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Can I do this for less?

Posted by my4cowboys 5- UT (My Page) on
Thu, Feb 11, 10 at 19:41

Hi all - I'm completely new to vegetable gardening. We bought a house last summer that has a perfect spot 35x30 for a garden and I'm really excited about growing lots of great things!

I have ordered lots of seeds, and fortunately, only need to start a few things indoors - broccoli, cauliflower, tomatoes, and a few herbs. The rest, I can direct-sow.

I have a growing kit I ordered from Burpee - tray, water mat, 72-cells, with peat inserts - just add water! However, now I'm realizing that I will need some lights to keep my seeds going once I plant - my south-facing window just isn't going to cut it.

So my question is: how little can I spend on lights and still have an effective set-up? My local nursery said they have a kit for $70, but here's what I'm thinking: in my laundry room, I have a counter next to a sink. I could suspend some lights under the cabinets above the counter, making them adjustable on a chain as needed. So really I think I would just be into it for the amount for the shop light, flourescent bulbs, S-hooks, and suspension chains. Am I missing something? I'm thinking my set-up would be way less than $70. I'm trying to start relatively small - I'll probably only be starting about 35-50 seedlings total, so I don't need a huge rack with multiple shelves. (Yet!)

Also, my furnace is adjacent to my laundry room - it is one of the warmest rooms in my house, so I think the temperature should be OK. Having said that, what is the ideal temperature for germinating seeds indoors?

Thanks so much for everyone's help - I have learned a lot already from reading many of the other posts!


Follow-Up Postings:

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RE: Can I do this for less?

You have the idea perfectly! A simple shop light will work for around $12 and better yet, the chains come with it, all you will need is some eye hooks to mount to your cabinets. Also, you will need to transplant your seedlings out of the 72 cell flat before you get them into the ground beccause they will out grow it.

If you are like me, you will get antsy to start planting seeds and then realize you have 3 foot tomatoe plants in your house a month before you can start setting them out, so make sure you read you packets and plant at the correct time. You can save a lot of money and transplant into 16 oz styrofoam or solo cups with holes in the bottom. You can use the same bottom trat that came with your seedling kit to catch water.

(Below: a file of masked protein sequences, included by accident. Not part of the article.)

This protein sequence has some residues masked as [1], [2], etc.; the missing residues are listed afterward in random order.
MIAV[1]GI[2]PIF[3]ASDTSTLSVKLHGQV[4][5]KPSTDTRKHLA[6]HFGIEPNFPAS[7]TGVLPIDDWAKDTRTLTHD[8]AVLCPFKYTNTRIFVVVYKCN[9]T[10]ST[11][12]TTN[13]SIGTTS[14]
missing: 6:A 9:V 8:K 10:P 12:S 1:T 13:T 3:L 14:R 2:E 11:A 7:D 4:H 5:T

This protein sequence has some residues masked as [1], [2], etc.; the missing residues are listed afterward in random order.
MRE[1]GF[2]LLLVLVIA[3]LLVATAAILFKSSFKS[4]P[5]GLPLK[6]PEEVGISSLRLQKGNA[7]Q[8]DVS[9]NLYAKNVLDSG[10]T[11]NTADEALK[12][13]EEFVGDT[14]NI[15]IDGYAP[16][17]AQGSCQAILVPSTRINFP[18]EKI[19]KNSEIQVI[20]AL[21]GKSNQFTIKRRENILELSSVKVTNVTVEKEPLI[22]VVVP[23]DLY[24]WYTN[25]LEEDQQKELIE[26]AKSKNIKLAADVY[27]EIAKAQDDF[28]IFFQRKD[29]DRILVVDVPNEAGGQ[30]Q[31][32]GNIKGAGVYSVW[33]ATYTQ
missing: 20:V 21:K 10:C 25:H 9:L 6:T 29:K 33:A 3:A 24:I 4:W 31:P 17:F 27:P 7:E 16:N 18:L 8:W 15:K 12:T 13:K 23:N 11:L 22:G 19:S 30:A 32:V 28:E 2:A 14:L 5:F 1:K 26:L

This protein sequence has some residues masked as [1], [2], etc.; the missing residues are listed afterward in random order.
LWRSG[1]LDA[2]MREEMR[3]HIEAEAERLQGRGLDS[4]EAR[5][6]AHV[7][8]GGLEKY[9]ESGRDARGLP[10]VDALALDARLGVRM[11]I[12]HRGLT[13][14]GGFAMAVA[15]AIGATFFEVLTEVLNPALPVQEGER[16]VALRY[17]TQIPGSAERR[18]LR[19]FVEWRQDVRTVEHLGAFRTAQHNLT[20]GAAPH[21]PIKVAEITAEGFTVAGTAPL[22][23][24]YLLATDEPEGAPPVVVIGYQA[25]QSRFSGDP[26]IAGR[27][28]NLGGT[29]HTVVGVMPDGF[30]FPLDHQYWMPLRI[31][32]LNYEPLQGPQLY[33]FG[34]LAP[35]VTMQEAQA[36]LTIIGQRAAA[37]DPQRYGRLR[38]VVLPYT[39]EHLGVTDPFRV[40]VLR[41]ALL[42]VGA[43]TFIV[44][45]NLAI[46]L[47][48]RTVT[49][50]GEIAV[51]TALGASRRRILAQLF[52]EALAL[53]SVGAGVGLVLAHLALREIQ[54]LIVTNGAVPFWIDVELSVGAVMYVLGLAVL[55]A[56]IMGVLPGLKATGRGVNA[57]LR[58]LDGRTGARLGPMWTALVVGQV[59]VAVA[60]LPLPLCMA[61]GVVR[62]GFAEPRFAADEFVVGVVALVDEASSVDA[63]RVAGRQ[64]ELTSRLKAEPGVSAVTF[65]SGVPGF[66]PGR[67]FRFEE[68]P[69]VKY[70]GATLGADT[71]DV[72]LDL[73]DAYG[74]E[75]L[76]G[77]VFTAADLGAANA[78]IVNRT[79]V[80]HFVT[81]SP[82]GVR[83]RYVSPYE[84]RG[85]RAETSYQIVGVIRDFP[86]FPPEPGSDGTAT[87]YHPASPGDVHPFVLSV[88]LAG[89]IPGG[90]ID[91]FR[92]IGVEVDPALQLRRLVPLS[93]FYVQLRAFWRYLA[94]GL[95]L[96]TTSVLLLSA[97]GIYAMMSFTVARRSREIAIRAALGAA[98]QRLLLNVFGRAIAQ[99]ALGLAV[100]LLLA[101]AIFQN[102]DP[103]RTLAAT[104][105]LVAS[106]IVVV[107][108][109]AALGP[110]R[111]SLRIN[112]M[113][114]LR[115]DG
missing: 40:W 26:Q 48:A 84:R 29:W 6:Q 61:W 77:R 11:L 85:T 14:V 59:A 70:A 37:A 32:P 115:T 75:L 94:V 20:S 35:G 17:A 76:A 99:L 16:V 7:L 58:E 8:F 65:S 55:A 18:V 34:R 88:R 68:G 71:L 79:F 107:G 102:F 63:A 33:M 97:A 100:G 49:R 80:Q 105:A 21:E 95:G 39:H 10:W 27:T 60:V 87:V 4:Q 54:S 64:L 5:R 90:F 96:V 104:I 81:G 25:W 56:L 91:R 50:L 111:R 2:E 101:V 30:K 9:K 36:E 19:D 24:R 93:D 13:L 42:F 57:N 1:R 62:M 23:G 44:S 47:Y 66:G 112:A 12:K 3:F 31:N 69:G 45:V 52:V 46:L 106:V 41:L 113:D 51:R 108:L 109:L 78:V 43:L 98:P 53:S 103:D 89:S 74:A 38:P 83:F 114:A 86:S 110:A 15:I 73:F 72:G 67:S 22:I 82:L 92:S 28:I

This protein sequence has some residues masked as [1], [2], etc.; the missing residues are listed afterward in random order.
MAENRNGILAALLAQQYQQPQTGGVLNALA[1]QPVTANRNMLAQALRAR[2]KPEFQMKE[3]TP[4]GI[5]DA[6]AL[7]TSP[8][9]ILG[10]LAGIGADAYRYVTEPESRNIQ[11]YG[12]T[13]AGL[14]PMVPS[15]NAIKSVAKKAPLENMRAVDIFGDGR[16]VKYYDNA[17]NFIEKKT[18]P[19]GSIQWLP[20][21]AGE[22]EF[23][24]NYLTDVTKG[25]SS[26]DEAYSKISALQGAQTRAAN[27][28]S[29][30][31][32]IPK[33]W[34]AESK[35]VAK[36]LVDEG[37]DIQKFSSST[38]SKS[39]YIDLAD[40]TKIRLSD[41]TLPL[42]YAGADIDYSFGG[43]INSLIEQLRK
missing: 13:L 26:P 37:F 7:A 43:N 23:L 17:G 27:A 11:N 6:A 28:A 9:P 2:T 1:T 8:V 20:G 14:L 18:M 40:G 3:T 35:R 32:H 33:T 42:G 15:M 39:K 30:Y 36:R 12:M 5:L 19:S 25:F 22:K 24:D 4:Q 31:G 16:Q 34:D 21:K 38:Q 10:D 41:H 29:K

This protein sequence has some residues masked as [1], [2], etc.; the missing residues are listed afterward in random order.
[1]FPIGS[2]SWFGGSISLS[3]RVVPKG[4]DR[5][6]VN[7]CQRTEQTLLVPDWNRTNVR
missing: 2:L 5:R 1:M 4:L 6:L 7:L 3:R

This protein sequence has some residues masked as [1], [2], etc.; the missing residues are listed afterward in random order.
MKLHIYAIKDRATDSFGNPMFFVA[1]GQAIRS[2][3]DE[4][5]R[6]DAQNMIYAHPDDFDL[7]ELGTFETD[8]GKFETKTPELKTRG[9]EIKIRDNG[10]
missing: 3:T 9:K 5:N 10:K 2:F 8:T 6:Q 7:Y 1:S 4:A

Good luck and don't stress, gardening should be fun and I am sure your garden will be lovely!

Keriann~


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RE: Can I do this for less?

Yep shop light from a discount store will work just fine keep it as close as possible to your plants


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Yes you can : )

Ohh..

For your ideal temps I would check your seed packet or search this forum for the exact temps needs...I have seen ideal temps from 65 up to 80...so it really varies by plant. Bottom heat will really pay off for your some of your plants that need warmer soil, but regardless, if you don't use bottom heat your seedlings will be fine...just may take a little longer to poke their heads out.

On a side note, it is crazy what companies will sell for starting and growing seeds. I made my wire shelf, lighting, and bottom heat set-up for about $60...mind you, this holds 15 flats. I saw a similar system with no bottom heat for over $1000. It just amazes me what they will sell and what people will actually buy. We all live and learn and i am gald I learned before I opened my pocket book! : )

Keriann~


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RE: Can I do this for less?

Thanks so much for your replies - very helpful, and assuring! My average last frost date is around Mother's Day, so I still have a while, but I am going to start broccoli this week, followed by cauliflower in a few weeks, then tomatoes a few weeks after that. I am just so excited about doing this, that I want to have everything set up before I need to "officially" start. Of course, it's not the end of the world if I'm a week or two late, but I figure if I'm really going to do this, I want to do it right!